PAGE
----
By Diamond Smith
“What will you do with your English degree?” I hear this all the time when asked about my degree. The question is always asked in a tone of genuine curiosity, but it feels like it is also steeped in the sense of inadequacy. The phrase leaves me unsteady because I’ve been met with: “What do you even do with that degree anyways?” “Are you sure that’s what you want?” It’s almost as if English major students are some elite white-collar priesthood of bespectacled nerds whose only purpose in life is to go to college to be a teacher (which is great, but not every English major is going to college for educational teaching purposes) and eavesdrop on other people through their literary works.
Trying to describe all the benefits I will receive from my English degree will be impossible. But I can say it’s given me a great way to learn about myself and the world around me, and it’s given me an incredible opportunity to read some incredible writers. So if anyone ever says, “What will you do with your English degree?” just say this:
“Literature is the art of discovering something extraordinary
about ordinary people and saying with ordinary words something
extraordinary.” Boris Pasternak
Academia, like a kind and gentle parent (and often a strict, exhausting parent), is always looking to reveal our innermost passions if we allow it through our choice of degrees. So when someone asks you, “What will you do with your English degree?” don’t just say something mundane. Don’t answer like everyone else. Because if you do, I think it’s impossible that you’ll have them understand your path. As with any degree, the English Major combines your skills, passions, life direction, and aspirations.
There is something people outside of the English degree don’t understand about literature: The English major is a kind of trap. It seems accessible, but it’s not.You have to be driven to want to learn about literature. As I see it, if you’re a creative person who loves words, your passion for learning about them will be difficult to ignore because language awakens the desire for understanding. As English majors, we are often grappling with our limited world perspectives and not being afraid of them. In class, we try to learn how little we truly know (if you’re wondering what this means truly means: it means we strip ourselves bare and say: here’s me, here are all my mistakes, as I write, as my peers read my drafts, and here is where I lack ability about said person or societies, but watch me learn about it anyways).
Alternatively: I am a writer, and I am only now discovering what that means.
● You are a writer.
● You are not a person who writes, but one who writes well.
● Writing is not a job, but a way of life.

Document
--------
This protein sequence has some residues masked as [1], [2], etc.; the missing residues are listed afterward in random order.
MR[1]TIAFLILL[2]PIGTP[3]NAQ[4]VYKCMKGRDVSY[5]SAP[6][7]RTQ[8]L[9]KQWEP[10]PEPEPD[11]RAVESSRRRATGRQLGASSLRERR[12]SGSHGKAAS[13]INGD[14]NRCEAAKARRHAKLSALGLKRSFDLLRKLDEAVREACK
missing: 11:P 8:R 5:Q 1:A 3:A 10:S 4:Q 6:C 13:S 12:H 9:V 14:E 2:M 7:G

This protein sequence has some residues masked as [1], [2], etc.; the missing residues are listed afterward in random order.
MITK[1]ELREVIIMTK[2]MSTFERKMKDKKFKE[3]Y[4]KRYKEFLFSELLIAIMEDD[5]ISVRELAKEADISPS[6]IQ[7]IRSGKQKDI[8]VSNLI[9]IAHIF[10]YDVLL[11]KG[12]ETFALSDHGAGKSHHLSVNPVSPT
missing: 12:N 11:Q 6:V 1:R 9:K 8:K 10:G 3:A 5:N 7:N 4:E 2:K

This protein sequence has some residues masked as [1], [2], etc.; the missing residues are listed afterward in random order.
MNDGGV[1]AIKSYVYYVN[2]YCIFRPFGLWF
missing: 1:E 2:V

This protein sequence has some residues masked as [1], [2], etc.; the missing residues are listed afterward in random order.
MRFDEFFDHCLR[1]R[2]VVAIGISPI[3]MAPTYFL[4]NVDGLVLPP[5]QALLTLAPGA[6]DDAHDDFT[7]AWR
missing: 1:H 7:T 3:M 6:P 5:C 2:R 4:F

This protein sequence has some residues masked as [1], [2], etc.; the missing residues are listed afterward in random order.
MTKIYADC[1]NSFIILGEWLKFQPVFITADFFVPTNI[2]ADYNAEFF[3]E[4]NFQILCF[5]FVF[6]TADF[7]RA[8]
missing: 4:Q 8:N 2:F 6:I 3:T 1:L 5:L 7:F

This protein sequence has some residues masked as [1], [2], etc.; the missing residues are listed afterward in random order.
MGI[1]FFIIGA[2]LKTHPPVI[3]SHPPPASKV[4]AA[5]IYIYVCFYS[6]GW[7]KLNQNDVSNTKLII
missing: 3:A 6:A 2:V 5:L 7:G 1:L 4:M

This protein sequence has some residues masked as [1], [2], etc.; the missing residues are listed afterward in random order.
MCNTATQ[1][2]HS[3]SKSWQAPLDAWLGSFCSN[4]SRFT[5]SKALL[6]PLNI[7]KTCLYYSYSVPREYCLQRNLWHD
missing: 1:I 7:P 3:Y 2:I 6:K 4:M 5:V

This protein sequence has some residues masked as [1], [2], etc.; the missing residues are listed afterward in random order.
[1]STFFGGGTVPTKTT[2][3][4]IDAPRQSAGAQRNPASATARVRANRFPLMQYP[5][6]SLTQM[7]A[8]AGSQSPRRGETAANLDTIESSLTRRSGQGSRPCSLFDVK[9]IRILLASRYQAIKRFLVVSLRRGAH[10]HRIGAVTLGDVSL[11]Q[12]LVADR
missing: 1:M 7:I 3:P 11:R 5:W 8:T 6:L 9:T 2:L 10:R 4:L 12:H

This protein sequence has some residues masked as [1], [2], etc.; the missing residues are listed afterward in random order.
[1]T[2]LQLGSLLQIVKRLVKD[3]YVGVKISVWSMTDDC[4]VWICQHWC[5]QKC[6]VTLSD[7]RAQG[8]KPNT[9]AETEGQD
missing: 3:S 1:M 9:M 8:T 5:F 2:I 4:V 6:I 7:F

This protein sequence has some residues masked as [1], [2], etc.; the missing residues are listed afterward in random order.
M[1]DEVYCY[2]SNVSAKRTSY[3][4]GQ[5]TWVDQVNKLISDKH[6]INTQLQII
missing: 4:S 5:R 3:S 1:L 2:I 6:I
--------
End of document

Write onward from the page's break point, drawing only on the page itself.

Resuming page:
● Writing is not a career, but an obsession (and you know what I mean by that).
Reading deceased writers like Virginia Woolf or Bell Hooks
honors the brilliance of their lives and the strangeness of their
There is value in learning about the lives and times of deceased writers. It’s important to understand the context of their history and how they were shaped by it. If you want to read something that will give you an idea of what it was like in 1930s London, try reading a book by someone who lived through that time: Jane Austen would be an excellent choice.
“Literature is the best thing humanity has. Poetry is the heart of
literature, the highest concentration of everything that is best in
the world and (humanity). It is the only true food for your soul.”
When someone says they don’t like poetry or books, you can always remind them that if you don’t read it, then you are missing out on some of life’s most beautiful experiences. If someone asks what kind of writer you want to be when you grow up, tell them to read any one of these books:
● Toni Morrison – Beloved
● William Faulkner – As I Lay Dying
● Ernest Hemingway – The Sun Also Rises
Meanwhile, the coursework is reading and interpreting; we are –essentially–holding the weight of histories, souls, and truths in our hands.
As part of our coursework, we study literary criticism, historical and cultural pieces, as well as Early American Literature (among other topics); we work to analyze and read critically from various texts. Literature is about the human experience and our history as a people. It gives us an opportunity to explore how others have felt before us; what they endured; what they dreamt of achieving but couldn’t because of circumstances or circumstances imposed by others. Literature gives us an understanding of ourselves – who we are as individuals and where we fit within society at large – which is something that cannot be achieved anywhere else except through literature itself!
The truth is: Sometimes, as English majors, some of us don’t know what our English degree will actually do for us, as do many other majors. In the personal sense (talk about being meta), you’re probably asking yourself this question; maybe it’s because you’re looking for direction in your life. Maybe you’re considering transferring to grad school or regretting your English degree path. Or maybe one day, years from now, you’ll look back on it and realize that — despite the difficulties of classwork — it was an incredibly meaningful experience that had a lot of impact on who you are today and helped shape who you have become.
The only person who knows what you would do with your life is you. So, next time someone scuffles at your degree title or picks at you for it, I would advise you to take writer Cheryl Strayed’s advice, I hope when people ask what you’re going to do with your English and/or creative writing degree, you’ll say:
“Continue my bookish examination of the contradictions and complexities of human motivation and desire; or maybe just: Carry it with me, as I do everything that matters.”
As a fellow English Major and a student, I can confidently say only you will discover what that means on your journey.